THE LEAVES WERE CHANGING COLORS—or as Pinky liked to put it—losing their old selves. We were in the middle of autumn, 1971. In country. We were floundering. We were messed up. But we were gifted. We could change. We wanted to believe that we could believe. Our heads were full of other voices that said “We will die soon. Can you carry on?” Some teachers would pronounce us as beautiful. Beautiful misfits. Enjoy this time of your life, one English Professor said, it will never come this way again. Her name was Mrs. Darcy and she wore thick horn-rimmed glasses. She had to practically yell to be heard over the war protestors outside the window.
I drove my father’s station wagon that had tiny dents on its passenger side. It was the first car I learned on. The clutch slipped at the worst possible moments—before intersections or around tortuous curves—and the heater blew cold air. We were headed to see Corky, named after his corkscrew hair, an ex-instructor of ours at Small Mills College, an exclusive school for those who wanted to get away, to forget for a brief period of their youth. I wondered if any stage of youth, or of life for that matter, could be disposable. The college was located in the heart of Nowhere, Pennsylvania. Corky had invited us to a prairie-styled house where he was living with a girl I knew. Her name was Esmeralda. He had once tutored her. In something.
With the driver’s window open, I kept hearing a distant buzzing in the sky. A private plane? A rich boy’s Cessna with a mind of its own? Pinky said that it reminded her that they’re dropping bombs somewhere. She said someday the smoke would reach here and make all of us very sick. She never used the word—napalm.
She wore a peach-colored tunic shirt and a beige mini-skirt. A rhinestone seahorse glittered near the collar. She was lightweight, almost anorexic looking. She was in love with a chemistry professor. Rumors had it that he made his own Quaaludes and had gotten busted. Whenever asked about him, Pinky became flighty or tongue-tied. She tilted her head or made her cheeks bulge. Or she dodged my questions with her big brown eyes focused on the center of my forehead. She claimed she only dropped acid with him, once or twice.
She majored in dance, but had a slight limp from some childhood affliction. I dismissed the thought of polio. She never went into detail. “So I’m a clumsy dancer. They’ll find a fix for this stupid limp. Maybe I’ll be someone’s private dancer. Maybe I’ll tour with Martha Graham and I’ll be everyone’s dancer. It’s just that when I dance I am not real. I’m so far. This far. That far. I keep spinning away. I can get away from myself.”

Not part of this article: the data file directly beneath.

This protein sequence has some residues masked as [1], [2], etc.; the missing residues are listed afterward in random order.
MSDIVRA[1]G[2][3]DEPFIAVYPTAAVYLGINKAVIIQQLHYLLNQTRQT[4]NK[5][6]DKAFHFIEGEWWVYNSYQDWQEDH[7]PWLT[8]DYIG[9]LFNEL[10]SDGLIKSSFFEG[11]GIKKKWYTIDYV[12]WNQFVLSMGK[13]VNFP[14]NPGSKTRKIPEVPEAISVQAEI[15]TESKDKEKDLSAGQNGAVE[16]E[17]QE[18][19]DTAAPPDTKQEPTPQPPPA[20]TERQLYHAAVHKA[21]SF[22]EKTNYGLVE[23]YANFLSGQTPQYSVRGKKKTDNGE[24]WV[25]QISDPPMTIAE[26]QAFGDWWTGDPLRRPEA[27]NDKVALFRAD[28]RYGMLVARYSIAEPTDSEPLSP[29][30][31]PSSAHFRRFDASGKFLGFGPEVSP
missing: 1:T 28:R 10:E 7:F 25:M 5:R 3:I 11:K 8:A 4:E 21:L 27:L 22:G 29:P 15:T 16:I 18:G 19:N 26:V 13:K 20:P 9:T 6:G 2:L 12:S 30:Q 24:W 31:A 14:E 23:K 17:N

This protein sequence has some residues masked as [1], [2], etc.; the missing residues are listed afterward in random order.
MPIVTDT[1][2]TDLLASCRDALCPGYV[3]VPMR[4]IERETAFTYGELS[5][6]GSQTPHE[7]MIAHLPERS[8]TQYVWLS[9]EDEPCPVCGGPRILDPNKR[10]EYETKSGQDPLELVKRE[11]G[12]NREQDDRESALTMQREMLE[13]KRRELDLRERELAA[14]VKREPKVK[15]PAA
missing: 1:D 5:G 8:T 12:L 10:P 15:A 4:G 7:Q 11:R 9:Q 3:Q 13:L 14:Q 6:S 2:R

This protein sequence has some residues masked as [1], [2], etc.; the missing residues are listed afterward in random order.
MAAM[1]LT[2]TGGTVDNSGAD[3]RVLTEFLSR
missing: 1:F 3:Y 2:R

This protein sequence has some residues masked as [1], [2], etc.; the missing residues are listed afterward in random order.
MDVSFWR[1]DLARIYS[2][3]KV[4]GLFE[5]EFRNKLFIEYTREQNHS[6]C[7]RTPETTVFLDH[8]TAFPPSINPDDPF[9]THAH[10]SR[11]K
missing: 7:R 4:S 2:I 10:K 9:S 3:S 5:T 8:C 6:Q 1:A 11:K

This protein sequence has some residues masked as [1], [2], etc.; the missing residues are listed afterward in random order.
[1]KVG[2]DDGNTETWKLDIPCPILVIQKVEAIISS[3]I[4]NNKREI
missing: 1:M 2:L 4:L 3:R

Sometimes when she spoke, she underscored her sentences with the motions of one hand, fingers spread, her head rocking, as if conducting a symphony.
I reminded myself that Pinky was just another girl from college, only wispier and prettier in the sense of cute, in the sense of freaky. She would always be a “friend,” a girl I could only half-love and never fully forget. My attraction to her was 99% platonic. Sometimes, it made me sad. I liked to think of her as a star that hung close to my window at night, gone by morning. We met one another in a philosophy of religion class. In response to a professor’s question, she stated that Kant was weird, that he needed a woman with real curves. We hung out on campus and shared afternoons on a bus to the museums. We lived on ice-cream sandwiches and cold pizza. The only time we French kissed was in front of a bookstore in the rain. An R.O.T.C. student had just broken up with her. She said I was a sloppy kisser but at least I was a warm squeeze. She advised me to shave my goatee. Women would find me more attractive. Clean shaven, I’d look like Tim Buckley, she said, the folk singer, her dream man.